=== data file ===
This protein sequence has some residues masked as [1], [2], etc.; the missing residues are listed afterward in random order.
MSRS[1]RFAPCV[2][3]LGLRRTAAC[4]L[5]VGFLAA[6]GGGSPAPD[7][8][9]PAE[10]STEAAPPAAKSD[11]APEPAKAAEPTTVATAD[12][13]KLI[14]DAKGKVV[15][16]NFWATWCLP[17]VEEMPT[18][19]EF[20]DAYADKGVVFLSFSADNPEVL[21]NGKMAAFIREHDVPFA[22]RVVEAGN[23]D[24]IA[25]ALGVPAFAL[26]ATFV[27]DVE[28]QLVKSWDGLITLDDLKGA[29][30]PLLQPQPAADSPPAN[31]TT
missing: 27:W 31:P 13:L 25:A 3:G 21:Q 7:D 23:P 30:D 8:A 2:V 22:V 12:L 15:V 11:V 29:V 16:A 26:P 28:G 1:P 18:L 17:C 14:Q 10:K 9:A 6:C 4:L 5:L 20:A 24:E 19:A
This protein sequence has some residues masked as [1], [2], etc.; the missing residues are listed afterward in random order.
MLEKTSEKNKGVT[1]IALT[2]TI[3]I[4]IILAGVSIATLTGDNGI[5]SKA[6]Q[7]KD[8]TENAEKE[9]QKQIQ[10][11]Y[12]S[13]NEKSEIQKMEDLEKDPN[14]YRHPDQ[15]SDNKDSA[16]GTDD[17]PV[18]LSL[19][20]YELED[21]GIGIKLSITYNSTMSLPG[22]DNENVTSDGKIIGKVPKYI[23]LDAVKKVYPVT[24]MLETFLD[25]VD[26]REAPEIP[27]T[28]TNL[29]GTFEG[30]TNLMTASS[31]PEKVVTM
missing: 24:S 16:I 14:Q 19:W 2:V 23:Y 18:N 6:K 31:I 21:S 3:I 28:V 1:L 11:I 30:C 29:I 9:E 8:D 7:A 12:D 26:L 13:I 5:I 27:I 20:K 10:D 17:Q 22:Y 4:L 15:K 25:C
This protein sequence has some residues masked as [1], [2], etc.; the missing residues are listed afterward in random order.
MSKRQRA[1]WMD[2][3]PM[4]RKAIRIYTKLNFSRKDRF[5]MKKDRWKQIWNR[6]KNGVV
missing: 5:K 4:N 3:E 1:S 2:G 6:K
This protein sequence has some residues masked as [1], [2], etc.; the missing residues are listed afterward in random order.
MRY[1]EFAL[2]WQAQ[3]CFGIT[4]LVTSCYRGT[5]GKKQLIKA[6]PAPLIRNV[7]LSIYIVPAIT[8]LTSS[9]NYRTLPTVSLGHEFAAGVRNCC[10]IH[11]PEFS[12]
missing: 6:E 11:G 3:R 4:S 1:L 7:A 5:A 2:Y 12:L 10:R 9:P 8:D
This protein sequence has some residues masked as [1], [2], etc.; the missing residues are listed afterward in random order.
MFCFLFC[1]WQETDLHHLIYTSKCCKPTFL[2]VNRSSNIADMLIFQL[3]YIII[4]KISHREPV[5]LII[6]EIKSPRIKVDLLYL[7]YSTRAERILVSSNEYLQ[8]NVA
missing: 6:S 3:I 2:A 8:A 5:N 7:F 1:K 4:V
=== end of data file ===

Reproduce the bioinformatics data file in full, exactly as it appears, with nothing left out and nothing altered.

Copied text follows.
This protein sequence has some residues masked as [1], [2], etc.; the missing residues are listed afterward in random order.
MSRS[1]RFAPCV[2][3]LGLRRTAAC[4]L[5]VGFLAA[6]GGGSPAPD[7][8][9]PAE[10]STEAAPPAAKSD[11]APEPAKAAEPTTVATAD[12][13]KLI[14]DAKGKVV[15][16]NFWATWCLP[17]VEEMPT[18][19]EF[20]DAYADKGVVFLSFSADNPEVL[21]NGKMAAFIREHDVPFA[22]RVVEAGN[23]D[24]IA[25]ALGVPAFAL[26]ATFV[27]DVE[28]QLVKSWDGLITLDDLKGA[29][30]PLLQPQPAADSPPAN[31]TT
missing: 27:W 31:P 13:L 25:A 3:G 21:Q 7:D 23:P 30:D 8:A 2:V 22:V 12:L 15:V 11:V 29:V 16:A 26:P 28:G 1:P 18:L 17:C 14:Q 10:K 9:A 6:C 4:L 5:L 20:A 24:E 19:A
This protein sequence has some residues masked as [1], [2], etc.; the missing residues are listed afterward in random order.
MLEKTSEKNKGVT[1]IALT[2]TI[3]I[4]IILAGVSIATLTGDNGI[5]SKA[6]Q[7]KD[8]TENAEKE[9]QKQIQ[10][11]Y[12]S[13]NEKSEIQKMEDLEKDPN[14]YRHPDQ[15]SDNKDSA[16]GTDD[17]PV[18]LSL[19][20]YELED[21]GIGIKLSITYNSTMSLPG[22]DNENVTSDGKIIGKVPKYI[23]LDAVKKVYPVT[24]MLETFLD[25]VD[26]REAPEIP[27]T[28]TNL[29]GTFEG[30]TNLMTASS[31]PEKVVTM
missing: 24:S 16:I 14:Q 19:W 2:V 23:Y 18:N 6:K 31:I 21:S 3:I 28:V 1:L 11:I 30:C 29:I 9:E 8:D 7:A 12:D 26:L 13:I 5:I 27:I 20:K 10:D 17:Q 22:Y 4:L 15:K 25:C
This protein sequence has some residues masked as [1], [2], etc.; the missing residues are listed afterward in random order.
MSKRQRA[1]WMD[2][3]PM[4]RKAIRIYTKLNFSRKDRF[5]MKKDRWKQIWNR[6]KNGVV
missing: 5:K 4:N 3:E 1:S 2:G 6:K
This protein sequence has some residues masked as [1], [2], etc.; the missing residues are listed afterward in random order.
MRY[1]EFAL[2]WQAQ[3]CFGIT[4]LVTSCYRGT[5]GKKQLIKA[6]PAPLIRNV[7]LSIYIVPAIT[8]LTSS[9]NYRTLPTVSLGHEFAAGVRNCC[10]IH[11]PEFS[12]
missing: 6:E 11:G 3:R 4:S 1:L 7:A 5:A 2:Y 12:L 10:R 9:P 8:D
This protein sequence has some residues masked as [1], [2], etc.; the missing residues are listed afterward in random order.
MFCFLFC[1]WQETDLHHLIYTSKCCKPTFL[2]VNRSSNIADMLIFQL[3]YIII[4]KISHREPV[5]LII[6]EIKSPRIKVDLLYL[7]YSTRAERILVSSNEYLQ[8]NVA
missing: 6:S 3:I 2:A 8:A 5:N 7:F 1:K 4:V